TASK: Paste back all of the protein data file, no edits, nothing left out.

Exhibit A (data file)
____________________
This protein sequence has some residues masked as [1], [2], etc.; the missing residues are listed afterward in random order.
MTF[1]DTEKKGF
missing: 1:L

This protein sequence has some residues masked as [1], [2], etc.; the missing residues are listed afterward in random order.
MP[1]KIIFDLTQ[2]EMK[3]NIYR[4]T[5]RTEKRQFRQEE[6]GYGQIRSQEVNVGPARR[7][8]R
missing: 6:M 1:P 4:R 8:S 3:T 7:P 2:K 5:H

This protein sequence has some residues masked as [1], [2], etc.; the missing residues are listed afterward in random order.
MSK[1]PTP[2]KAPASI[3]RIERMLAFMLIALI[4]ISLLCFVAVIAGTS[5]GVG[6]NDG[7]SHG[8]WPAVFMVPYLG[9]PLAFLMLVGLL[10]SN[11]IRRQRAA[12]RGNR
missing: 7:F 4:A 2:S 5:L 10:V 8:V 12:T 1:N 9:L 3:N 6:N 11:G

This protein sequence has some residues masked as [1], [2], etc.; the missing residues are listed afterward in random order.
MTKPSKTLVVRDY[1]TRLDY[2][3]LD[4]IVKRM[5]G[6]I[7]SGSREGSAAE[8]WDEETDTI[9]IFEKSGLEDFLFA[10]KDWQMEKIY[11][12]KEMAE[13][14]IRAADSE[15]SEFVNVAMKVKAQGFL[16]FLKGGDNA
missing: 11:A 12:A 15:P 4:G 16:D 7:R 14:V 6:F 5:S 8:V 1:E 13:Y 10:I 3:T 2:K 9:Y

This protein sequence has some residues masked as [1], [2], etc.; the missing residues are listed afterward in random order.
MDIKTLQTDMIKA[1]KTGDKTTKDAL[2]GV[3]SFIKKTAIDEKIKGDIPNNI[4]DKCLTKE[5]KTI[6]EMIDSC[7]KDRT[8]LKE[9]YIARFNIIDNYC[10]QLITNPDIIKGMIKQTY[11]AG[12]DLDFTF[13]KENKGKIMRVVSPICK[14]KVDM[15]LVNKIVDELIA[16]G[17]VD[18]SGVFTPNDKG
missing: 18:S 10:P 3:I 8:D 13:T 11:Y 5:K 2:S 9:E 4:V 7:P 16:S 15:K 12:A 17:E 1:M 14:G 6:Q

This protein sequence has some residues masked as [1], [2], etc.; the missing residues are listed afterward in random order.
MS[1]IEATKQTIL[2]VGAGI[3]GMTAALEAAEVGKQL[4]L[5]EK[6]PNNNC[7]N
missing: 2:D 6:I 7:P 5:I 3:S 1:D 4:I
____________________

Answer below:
This protein sequence has some residues masked as [1], [2], etc.; the missing residues are listed afterward in random order.
MTF[1]DTEKKGF
missing: 1:L

This protein sequence has some residues masked as [1], [2], etc.; the missing residues are listed afterward in random order.
MP[1]KIIFDLTQ[2]EMK[3]NIYR[4]T[5]RTEKRQFRQEE[6]GYGQIRSQEVNVGPARR[7][8]R
missing: 6:M 1:P 4:R 8:S 3:T 7:P 2:K 5:H

This protein sequence has some residues masked as [1], [2], etc.; the missing residues are listed afterward in random order.
MSK[1]PTP[2]KAPASI[3]RIERMLAFMLIALI[4]ISLLCFVAVIAGTS[5]GVG[6]NDG[7]SHG[8]WPAVFMVPYLG[9]PLAFLMLVGLL[10]SN[11]IRRQRAA[12]RGNR
missing: 7:F 4:A 2:S 5:L 10:V 8:V 12:T 1:N 9:L 3:N 6:N 11:G

This protein sequence has some residues masked as [1], [2], etc.; the missing residues are listed afterward in random order.
MTKPSKTLVVRDY[1]TRLDY[2][3]LD[4]IVKRM[5]G[6]I[7]SGSREGSAAE[8]WDEETDTI[9]IFEKSGLEDFLFA[10]KDWQMEKIY[11][12]KEMAE[13][14]IRAADSE[15]SEFVNVAMKVKAQGFL[16]FLKGGDNA
missing: 11:A 12:A 15:P 4:G 16:D 7:R 14:V 6:F 5:S 8:V 1:E 13:Y 10:I 3:T 2:K 9:Y

This protein sequence has some residues masked as [1], [2], etc.; the missing residues are listed afterward in random order.
MDIKTLQTDMIKA[1]KTGDKTTKDAL[2]GV[3]SFIKKTAIDEKIKGDIPNNI[4]DKCLTKE[5]KTI[6]EMIDSC[7]KDRT[8]LKE[9]YIARFNIIDNYC[10]QLITNPDIIKGMIKQTY[11]AG[12]DLDFTF[13]KENKGKIMRVVSPICK[14]KVDM[15]LVNKIVDELIA[16]G[17]VD[18]SGVFTPNDKG
missing: 18:S 10:P 3:I 8:D 13:T 11:Y 5:K 2:S 9:E 4:V 7:P 16:S 15:K 12:A 17:E 1:M 14:G 6:Q

This protein sequence has some residues masked as [1], [2], etc.; the missing residues are listed afterward in random order.
MS[1]IEATKQTIL[2]VGAGI[3]GMTAALEAAEVGKQL[4]L[5]EK[6]PNNNC[7]N
missing: 2:D 6:I 7:P 5:I 3:S 1:D 4:I